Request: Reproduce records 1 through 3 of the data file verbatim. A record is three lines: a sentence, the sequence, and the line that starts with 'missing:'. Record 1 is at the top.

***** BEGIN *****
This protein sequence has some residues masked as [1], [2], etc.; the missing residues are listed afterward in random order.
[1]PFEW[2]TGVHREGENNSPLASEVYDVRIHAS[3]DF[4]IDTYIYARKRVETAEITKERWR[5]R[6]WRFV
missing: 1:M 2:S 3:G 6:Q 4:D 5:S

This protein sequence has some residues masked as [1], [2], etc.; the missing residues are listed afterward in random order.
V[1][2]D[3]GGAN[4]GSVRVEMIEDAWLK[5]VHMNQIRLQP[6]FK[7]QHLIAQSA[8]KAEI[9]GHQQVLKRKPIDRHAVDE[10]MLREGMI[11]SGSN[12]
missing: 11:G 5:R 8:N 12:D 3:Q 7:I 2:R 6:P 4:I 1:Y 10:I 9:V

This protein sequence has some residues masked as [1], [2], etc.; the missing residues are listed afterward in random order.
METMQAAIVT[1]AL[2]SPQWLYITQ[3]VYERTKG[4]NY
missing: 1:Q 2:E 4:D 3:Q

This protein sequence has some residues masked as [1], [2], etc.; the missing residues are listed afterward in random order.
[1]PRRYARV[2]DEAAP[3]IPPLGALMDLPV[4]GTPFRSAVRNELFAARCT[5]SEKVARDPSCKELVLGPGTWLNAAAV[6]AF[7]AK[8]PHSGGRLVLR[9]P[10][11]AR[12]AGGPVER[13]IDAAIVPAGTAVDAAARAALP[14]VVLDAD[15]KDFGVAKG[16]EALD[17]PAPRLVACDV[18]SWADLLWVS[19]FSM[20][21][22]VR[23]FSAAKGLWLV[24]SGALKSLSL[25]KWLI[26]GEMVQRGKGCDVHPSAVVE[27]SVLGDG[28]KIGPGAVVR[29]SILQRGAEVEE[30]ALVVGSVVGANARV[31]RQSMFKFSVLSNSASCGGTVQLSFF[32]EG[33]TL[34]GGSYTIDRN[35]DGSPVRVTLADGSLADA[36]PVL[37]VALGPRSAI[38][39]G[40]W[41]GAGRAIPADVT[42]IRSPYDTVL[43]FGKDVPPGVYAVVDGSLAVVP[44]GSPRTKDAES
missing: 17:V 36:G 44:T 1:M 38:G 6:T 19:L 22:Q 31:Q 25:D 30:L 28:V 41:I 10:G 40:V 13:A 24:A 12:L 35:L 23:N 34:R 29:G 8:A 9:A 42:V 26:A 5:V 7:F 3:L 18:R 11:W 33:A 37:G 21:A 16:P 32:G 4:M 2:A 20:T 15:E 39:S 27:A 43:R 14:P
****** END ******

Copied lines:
This protein sequence has some residues masked as [1], [2], etc.; the missing residues are listed afterward in random order.
[1]PFEW[2]TGVHREGENNSPLASEVYDVRIHAS[3]DF[4]IDTYIYARKRVETAEITKERWR[5]R[6]WRFV
missing: 1:M 2:S 3:G 6:Q 4:D 5:S

This protein sequence has some residues masked as [1], [2], etc.; the missing residues are listed afterward in random order.
V[1][2]D[3]GGAN[4]GSVRVEMIEDAWLK[5]VHMNQIRLQP[6]FK[7]QHLIAQSA[8]KAEI[9]GHQQVLKRKPIDRHAVDE[10]MLREGMI[11]SGSN[12]
missing: 11:G 5:R 8:N 12:D 3:Q 7:I 2:R 6:P 4:I 1:Y 10:I 9:V

This protein sequence has some residues masked as [1], [2], etc.; the missing residues are listed afterward in random order.
METMQAAIVT[1]AL[2]SPQWLYITQ[3]VYERTKG[4]NY
missing: 1:Q 2:E 4:D 3:Q